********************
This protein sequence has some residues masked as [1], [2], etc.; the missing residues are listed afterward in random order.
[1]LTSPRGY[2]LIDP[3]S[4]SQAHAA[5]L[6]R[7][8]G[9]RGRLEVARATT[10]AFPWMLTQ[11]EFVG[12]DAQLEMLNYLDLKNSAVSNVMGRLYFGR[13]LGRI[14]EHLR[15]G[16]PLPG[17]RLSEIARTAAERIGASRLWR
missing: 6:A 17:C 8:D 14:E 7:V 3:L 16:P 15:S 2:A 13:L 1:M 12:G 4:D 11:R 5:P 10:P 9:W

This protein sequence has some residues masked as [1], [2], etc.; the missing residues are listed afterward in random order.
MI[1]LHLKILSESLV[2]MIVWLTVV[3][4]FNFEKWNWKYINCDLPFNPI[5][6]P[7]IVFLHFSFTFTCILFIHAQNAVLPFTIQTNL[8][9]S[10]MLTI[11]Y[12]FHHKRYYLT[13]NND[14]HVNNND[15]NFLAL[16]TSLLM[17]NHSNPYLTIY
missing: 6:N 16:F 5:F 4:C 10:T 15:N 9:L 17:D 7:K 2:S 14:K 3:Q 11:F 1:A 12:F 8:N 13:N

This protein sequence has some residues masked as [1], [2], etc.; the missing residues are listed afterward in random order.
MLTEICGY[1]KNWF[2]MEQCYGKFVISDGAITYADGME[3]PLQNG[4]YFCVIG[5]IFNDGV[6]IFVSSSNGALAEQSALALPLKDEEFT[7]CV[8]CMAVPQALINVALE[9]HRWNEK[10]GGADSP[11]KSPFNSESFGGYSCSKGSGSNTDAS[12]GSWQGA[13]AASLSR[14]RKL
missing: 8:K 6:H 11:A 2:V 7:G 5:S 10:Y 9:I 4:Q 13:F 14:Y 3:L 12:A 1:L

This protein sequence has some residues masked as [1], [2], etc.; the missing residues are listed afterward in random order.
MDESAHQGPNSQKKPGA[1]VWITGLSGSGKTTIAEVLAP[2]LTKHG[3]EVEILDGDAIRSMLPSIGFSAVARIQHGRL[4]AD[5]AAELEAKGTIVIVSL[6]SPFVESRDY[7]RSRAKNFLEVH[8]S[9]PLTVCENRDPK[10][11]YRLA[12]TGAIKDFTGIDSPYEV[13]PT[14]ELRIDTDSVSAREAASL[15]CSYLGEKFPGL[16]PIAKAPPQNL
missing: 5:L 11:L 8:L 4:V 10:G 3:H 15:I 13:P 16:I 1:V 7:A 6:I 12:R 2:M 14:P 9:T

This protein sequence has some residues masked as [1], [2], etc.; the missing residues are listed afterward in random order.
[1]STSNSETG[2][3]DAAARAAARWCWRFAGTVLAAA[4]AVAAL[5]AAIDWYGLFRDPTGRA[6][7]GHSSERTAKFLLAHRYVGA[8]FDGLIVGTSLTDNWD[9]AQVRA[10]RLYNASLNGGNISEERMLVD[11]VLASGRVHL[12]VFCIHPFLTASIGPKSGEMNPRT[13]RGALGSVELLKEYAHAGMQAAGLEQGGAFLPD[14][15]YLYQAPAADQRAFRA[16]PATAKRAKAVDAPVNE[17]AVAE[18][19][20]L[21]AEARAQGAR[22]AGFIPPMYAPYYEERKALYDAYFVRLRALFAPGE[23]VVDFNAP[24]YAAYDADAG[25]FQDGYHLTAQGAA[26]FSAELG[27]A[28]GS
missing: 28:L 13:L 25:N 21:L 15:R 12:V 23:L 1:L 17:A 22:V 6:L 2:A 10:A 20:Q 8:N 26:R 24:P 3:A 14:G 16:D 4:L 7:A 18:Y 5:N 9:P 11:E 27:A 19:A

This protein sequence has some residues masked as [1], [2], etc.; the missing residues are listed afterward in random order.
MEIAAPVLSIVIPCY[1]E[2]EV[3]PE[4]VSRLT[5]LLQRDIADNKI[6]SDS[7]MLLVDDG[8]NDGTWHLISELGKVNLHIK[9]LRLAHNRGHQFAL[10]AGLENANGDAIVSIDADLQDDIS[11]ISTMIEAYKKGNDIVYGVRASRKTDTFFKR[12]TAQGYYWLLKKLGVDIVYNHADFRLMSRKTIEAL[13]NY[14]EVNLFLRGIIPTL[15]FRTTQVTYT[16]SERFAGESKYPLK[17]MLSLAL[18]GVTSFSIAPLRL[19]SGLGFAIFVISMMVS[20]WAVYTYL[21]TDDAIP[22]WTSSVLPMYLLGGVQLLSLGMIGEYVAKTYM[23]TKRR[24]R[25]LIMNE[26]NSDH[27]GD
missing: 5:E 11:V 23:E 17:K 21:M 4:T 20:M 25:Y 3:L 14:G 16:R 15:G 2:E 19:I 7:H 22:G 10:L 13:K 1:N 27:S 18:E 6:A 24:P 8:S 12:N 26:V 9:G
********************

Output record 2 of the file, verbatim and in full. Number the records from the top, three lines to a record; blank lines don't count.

This protein sequence has some residues masked as [1], [2], etc.; the missing residues are listed afterward in random order.
MI[1]LHLKILSESLV[2]MIVWLTVV[3][4]FNFEKWNWKYINCDLPFNPI[5][6]P[7]IVFLHFSFTFTCILFIHAQNAVLPFTIQTNL[8][9]S[10]MLTI[11]Y[12]FHHKRYYLT[13]NND[14]HVNNND[15]NFLAL[16]TSLLM[17]NHSNPYLTIY
missing: 6:N 16:F 5:F 4:C 10:T 15:N 9:L 17:D 7:K 2:S 14:K 3:Q 11:F 1:A 12:F 8:N 13:N